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PROACTING: predicting pathological complete response to neoadjuvant chemotherapy in breast cancer from routine diagnostic histopathology biopsies with deep learning



Invasive breast cancer patients are increasingly being treated with neoadjuvant chemotherapy; however, only a fraction of the patients respond to it completely. To prevent overtreatment, there is an urgent need for biomarkers to predict treatment response before administering the therapy.


In this retrospective study, we developed hypothesis-driven interpretable biomarkers based on deep learning, to predict the pathological complete response (pCR, i.e., the absence of tumor cells in the surgical resection specimens) to neoadjuvant chemotherapy solely using digital pathology H&E images of pre-treatment breast biopsies. Our approach consists of two steps: First, we use deep learning to characterize aspects of the tumor micro-environment by detecting mitoses and segmenting tissue into several morphology compartments including tumor, lymphocytes and stroma. Second, we derive computational biomarkers from the segmentation and detection output to encode slide-level relationships of components of the tumor microenvironment, such as tumor and mitoses, stroma, and tumor infiltrating lymphocytes (TILs).


We developed and evaluated our method on slides from n = 721 patients from three European medical centers with triple-negative and Luminal B breast cancers and performed external independent validation on n = 126 patients from a public dataset. We report the predictive value of the investigated biomarkers for predicting pCR with areas under the receiver operating characteristic curve between 0.66 and 0.88 across the tested cohorts.


The proposed computational biomarkers predict pCR, but will require more evaluation and finetuning for clinical application. Our results further corroborate the potential role of deep learning to automate TILs quantification, and their predictive value in breast cancer neoadjuvant treatment planning, along with automated mitoses quantification. We made our method publicly available to extract segmentation-based biomarkers for research purposes.


Invasive breast cancer (IBC) is increasingly being treated with chemotherapy administered prior to breast cancer surgery [1]. This neoadjuvant chemotherapy (NAC) is intended to reduce the tumor load and may result in the pathological complete response (pCR), i.e., the absence of visible tumor cells in the surgery resections. Studies have shown that pCR is associated with event-free survival and recurrence-free survival [2]. However, only a fraction of treated patients responds to the treatment, with response rates that vary with the molecular subtypes of breast cancer. About 40% of patients with triple-negative breast cancers (TNBC) will achieve pCR, whereas the response rate for Luminal B breast cancer patients is only about 15% [3, 4].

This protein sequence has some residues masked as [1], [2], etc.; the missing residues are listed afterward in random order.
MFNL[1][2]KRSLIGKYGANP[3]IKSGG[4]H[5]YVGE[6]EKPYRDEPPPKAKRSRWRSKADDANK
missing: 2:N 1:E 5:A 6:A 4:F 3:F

Administering NAC is a process that lasts for several weeks, has side effects and de-facto postpones the surgery while the tumor may progress locally and systemically if the patient does not respond. This shows the urgent need for predicting whether treating a patient with NAC will result in pCR, to optimally plan the treatment strategy.

Several studies have shown the correlation between visual assessment of components of the tumor micro-environment (TME) and favorable NAC response and survival outcomes. One example is the assessment of stromal tumor-infiltrating lymphocytes (TILs), often quantified on hematoxylin and eosin (H&E) stained slides following the recommendations from the International TILs Working Group [5,6,7,8]. Although effective, visual TILs assessment is hampered by potential “pitfalls” such as the presence of, e.g., ischemic tumor cells, small tumor nuclei, and fixation artifacts [9] and requires the mental exclusion of regions such as benign tissue and in situ lesions.

Another feature of the TME with predictive value for NAC response is the tumor proliferation score [10], assessed based on Ki67 immunohistochemistry staining as the percentage of tumor cells with positive nuclear staining [11, 12]. However, Ki67 staining may not be routinely available and introduces additional costs compared to standard diagnostic H&E staining.

To automate biomarker quantification, in recent years, researchers have started focusing on deep learning with convolutional neural networks (CNN) to learn directly from raw image data [13, 14]. In the context of deep learning for computational biomarkers such as TIL scoring in breast cancer, several approaches have been recently proposed based on CNNs [15,16,17,18,19]. In most cases, these approaches segment the tissue into tumor, stroma and lymphocyte compartments and compute the TIL-score based on the compartment ratios. Although these approaches would be an effective base for biomarker development, they were evaluated only on surgery resections, not diagnostic biopsies, and their predictive value for NAC response was not investigated.

For pCR prediction from H&E stained biopsies, several studies have been carried out, focusing either on the tumor-epithelium [20, 21] or tumor-associated stroma [22]. Some approaches also combined information in H&E and immunohistochemistry (IHC) [23, 24]. Another recent approach increased the sample size via federated multi-instance learning [25]. While these studies showed promising results, either their validation is limited to small datasets or the learned scores lack morphological interpretability.